Chris and Jessica Cicchinelli never thought they’d find themselves at the transgender clinic at Cincinnati Children’s Hospital Medical Center.
It was scary, but they found it a place that was safe and helpful as they accepted their child was a girl.
So the CEO of Pure Romance and his wife are putting their personal money, love and his business savvy into a new endeavor to make sure every family like them has the help they need.
This weekend the Cicchinellis are launching Living with Change: The LC Foundation, a foundation that will train teachers and other educators and provide financial support to the Adolescent and Transition Medicine Clinic at Children’s.
“As a family we’ve gone through it,” Chris Cicchinelli said. “We didn’t have a lot of information. We needed answers, and there was no book. Now we can give people a guide.”
The president and CEO of Pure Romance describes himself as an alpha male, the kind of guy who played three sports in high school and went to college on a football scholarship. So when he found out his first child was going to be a boy, he dreamed of playing catch and going to his son’s games.
But from an early age LC told the Cicchinellis, “I’m a girl, not a boy.”
It’s just a phase, the Cicchinellis told themselves.
LC was creative and passionate, but quiet and reclusive, too.
The moment of acceptance came two years ago, when LC was 8. The family was on vacation in Florida and LC refused to go to dinner unless she could wear a dress.
“I was so frustrated, I said, ‘We’ll go the mall, you’ll get a dress and you’re going to wear it to dinner,'” Chris Cicchinelli said.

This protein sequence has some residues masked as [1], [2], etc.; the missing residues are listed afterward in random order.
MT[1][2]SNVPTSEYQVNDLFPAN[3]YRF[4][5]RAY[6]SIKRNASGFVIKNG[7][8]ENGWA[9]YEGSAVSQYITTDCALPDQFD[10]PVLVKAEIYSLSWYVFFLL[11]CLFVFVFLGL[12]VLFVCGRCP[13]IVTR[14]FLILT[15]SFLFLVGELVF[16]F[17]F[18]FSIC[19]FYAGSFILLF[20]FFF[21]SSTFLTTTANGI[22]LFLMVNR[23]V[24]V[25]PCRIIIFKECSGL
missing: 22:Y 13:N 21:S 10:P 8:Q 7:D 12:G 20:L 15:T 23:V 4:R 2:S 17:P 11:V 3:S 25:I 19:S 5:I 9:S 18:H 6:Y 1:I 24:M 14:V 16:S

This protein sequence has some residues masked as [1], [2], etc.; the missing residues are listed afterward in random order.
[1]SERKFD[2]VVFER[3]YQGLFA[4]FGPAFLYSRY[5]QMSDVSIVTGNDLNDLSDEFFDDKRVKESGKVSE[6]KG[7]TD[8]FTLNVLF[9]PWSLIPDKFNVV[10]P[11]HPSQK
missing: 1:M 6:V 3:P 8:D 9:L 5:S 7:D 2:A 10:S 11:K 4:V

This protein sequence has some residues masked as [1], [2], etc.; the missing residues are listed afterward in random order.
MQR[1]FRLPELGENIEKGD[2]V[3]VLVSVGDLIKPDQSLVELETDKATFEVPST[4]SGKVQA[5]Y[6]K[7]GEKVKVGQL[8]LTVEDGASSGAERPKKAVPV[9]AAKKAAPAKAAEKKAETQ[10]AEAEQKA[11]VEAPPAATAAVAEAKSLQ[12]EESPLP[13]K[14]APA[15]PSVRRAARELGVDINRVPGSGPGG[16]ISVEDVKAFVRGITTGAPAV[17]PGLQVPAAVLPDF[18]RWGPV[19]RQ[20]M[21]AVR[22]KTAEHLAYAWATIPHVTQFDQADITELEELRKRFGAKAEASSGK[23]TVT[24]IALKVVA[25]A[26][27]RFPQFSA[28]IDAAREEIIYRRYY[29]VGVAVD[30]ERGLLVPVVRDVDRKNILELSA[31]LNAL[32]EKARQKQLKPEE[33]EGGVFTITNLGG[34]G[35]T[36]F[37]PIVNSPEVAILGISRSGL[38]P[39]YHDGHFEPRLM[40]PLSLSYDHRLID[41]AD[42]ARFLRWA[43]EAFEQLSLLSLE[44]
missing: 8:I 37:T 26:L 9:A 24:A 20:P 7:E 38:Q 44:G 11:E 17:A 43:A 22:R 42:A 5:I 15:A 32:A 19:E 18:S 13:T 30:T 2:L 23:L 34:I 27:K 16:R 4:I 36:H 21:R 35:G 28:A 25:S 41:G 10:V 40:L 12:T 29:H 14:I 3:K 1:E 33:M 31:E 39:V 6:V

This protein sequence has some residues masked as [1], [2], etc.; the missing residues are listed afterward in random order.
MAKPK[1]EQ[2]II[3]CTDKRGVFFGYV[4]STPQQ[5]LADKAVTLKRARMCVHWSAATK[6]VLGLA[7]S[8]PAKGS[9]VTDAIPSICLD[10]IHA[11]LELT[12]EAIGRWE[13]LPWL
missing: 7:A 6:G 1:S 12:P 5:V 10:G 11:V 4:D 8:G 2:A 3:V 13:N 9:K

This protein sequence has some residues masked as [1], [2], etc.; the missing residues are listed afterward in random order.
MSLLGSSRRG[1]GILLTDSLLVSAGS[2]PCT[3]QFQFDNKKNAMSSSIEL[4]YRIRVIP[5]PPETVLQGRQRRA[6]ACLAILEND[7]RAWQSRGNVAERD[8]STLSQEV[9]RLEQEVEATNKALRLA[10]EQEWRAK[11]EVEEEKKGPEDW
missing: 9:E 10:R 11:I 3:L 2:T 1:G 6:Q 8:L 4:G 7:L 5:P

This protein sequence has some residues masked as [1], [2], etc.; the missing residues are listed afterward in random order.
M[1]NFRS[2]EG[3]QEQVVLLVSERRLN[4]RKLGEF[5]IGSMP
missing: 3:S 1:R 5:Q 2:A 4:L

In the girls’ department, LC picked out a teal skirt and white top.
And when she came out of the dressing room, twirling and happy, Chris Cicchinelli said he knew it was time to support LC’s decision.
“That’s when LC was born,” he said.
Back at home, they wanted to see a doctor immediately. But it took seven weeks to get into the transgender clinic.
The Cicchinellis call the clinic their guiding light, but they saw that it had more demand than resources.
The idea for the foundation came last summer.
“My mom, my family, taught us that we’re brought into this world to leave it a better place than you found it,” Chris Cicchinelli said.
The foundation – possibly the first of its kind in the country – comes in the region that was home to Leelah Alcorn, a transgender teen who committed suicide in 2015. In a note left behind, she wrote, “The only way I will rest in peace is if one day transgender people aren’t treated the way I was, they’re treated like humans, with valid feelings and human rights. Gender needs to be taught about in schools, the earlier the better. My death needs to mean something.”
That note captured the hearts of millions around the globe and was followed by a national discussion over issues such as which restrooms transgender people should use.